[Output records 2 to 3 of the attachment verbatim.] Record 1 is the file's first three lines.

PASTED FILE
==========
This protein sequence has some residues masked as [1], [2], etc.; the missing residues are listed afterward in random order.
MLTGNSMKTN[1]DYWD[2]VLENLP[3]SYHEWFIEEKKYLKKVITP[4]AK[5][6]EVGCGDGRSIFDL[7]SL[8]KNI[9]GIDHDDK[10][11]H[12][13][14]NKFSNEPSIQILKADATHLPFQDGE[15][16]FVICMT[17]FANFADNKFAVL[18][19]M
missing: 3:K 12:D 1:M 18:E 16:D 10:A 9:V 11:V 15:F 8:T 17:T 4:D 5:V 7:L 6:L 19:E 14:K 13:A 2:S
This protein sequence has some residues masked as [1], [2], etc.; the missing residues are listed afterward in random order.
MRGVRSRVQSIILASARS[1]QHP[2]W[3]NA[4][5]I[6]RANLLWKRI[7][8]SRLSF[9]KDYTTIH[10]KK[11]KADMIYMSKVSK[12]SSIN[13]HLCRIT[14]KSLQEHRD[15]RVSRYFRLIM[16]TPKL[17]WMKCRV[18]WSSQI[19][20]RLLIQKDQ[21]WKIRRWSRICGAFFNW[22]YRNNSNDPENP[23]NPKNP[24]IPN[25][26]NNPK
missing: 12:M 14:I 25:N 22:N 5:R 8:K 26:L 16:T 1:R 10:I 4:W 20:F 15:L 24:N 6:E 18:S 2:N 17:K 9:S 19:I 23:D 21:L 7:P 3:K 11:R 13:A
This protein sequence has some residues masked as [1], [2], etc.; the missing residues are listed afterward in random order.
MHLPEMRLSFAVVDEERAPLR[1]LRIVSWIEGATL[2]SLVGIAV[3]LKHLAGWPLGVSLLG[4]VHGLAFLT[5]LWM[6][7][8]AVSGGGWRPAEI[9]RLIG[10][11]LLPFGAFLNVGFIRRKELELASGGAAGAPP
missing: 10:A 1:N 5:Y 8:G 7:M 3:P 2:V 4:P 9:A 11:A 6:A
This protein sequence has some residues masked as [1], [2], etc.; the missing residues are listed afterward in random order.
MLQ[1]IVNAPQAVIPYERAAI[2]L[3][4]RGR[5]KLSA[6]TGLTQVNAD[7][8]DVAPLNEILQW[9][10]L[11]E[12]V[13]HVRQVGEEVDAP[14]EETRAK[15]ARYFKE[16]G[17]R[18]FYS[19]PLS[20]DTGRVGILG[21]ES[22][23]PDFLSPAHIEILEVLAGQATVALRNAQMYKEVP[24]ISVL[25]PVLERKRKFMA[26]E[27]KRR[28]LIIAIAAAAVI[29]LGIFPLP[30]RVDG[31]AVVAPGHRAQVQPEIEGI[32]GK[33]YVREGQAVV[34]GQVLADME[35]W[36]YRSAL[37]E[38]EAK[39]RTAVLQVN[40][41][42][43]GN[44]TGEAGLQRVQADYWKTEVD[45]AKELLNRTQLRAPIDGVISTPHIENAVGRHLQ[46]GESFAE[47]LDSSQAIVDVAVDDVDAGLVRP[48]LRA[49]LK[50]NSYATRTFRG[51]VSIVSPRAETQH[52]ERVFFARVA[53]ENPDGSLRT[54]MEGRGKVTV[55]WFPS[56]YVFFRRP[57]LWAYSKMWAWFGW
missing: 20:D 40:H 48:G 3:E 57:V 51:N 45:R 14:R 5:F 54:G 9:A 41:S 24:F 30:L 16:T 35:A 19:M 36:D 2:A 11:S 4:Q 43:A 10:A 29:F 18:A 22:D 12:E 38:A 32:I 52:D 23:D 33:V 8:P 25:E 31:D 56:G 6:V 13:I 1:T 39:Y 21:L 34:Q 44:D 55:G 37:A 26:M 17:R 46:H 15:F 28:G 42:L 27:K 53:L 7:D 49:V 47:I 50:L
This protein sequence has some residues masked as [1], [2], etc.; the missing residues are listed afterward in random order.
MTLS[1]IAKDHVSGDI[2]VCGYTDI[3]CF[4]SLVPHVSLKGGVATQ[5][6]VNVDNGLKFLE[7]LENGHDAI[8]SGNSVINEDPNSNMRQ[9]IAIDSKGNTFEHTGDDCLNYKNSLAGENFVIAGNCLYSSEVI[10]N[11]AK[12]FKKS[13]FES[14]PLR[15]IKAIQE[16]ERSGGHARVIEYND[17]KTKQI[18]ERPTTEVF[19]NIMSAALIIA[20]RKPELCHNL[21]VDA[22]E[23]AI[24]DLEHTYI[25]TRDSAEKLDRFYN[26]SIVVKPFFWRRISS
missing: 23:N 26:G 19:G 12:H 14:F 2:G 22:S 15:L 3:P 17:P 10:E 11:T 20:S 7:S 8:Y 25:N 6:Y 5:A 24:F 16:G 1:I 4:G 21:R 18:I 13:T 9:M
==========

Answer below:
This protein sequence has some residues masked as [1], [2], etc.; the missing residues are listed afterward in random order.
MRGVRSRVQSIILASARS[1]QHP[2]W[3]NA[4][5]I[6]RANLLWKRI[7][8]SRLSF[9]KDYTTIH[10]KK[11]KADMIYMSKVSK[12]SSIN[13]HLCRIT[14]KSLQEHRD[15]RVSRYFRLIM[16]TPKL[17]WMKCRV[18]WSSQI[19][20]RLLIQKDQ[21]WKIRRWSRICGAFFNW[22]YRNNSNDPENP[23]NPKNP[24]IPN[25][26]NNPK
missing: 12:M 14:I 25:N 22:N 5:R 8:K 26:L 16:T 1:R 10:I 4:W 20:F 15:L 24:N 6:E 18:S 2:N 17:K 9:S 19:I 23:D 21:L 7:P 3:K 11:R 13:A
This protein sequence has some residues masked as [1], [2], etc.; the missing residues are listed afterward in random order.
MHLPEMRLSFAVVDEERAPLR[1]LRIVSWIEGATL[2]SLVGIAV[3]LKHLAGWPLGVSLLG[4]VHGLAFLT[5]LWM[6][7][8]AVSGGGWRPAEI[9]RLIG[10][11]LLPFGAFLNVGFIRRKELELASGGAAGAPP
missing: 10:A 1:N 5:Y 8:G 7:M 3:P 2:V 4:P 9:A 11:A 6:A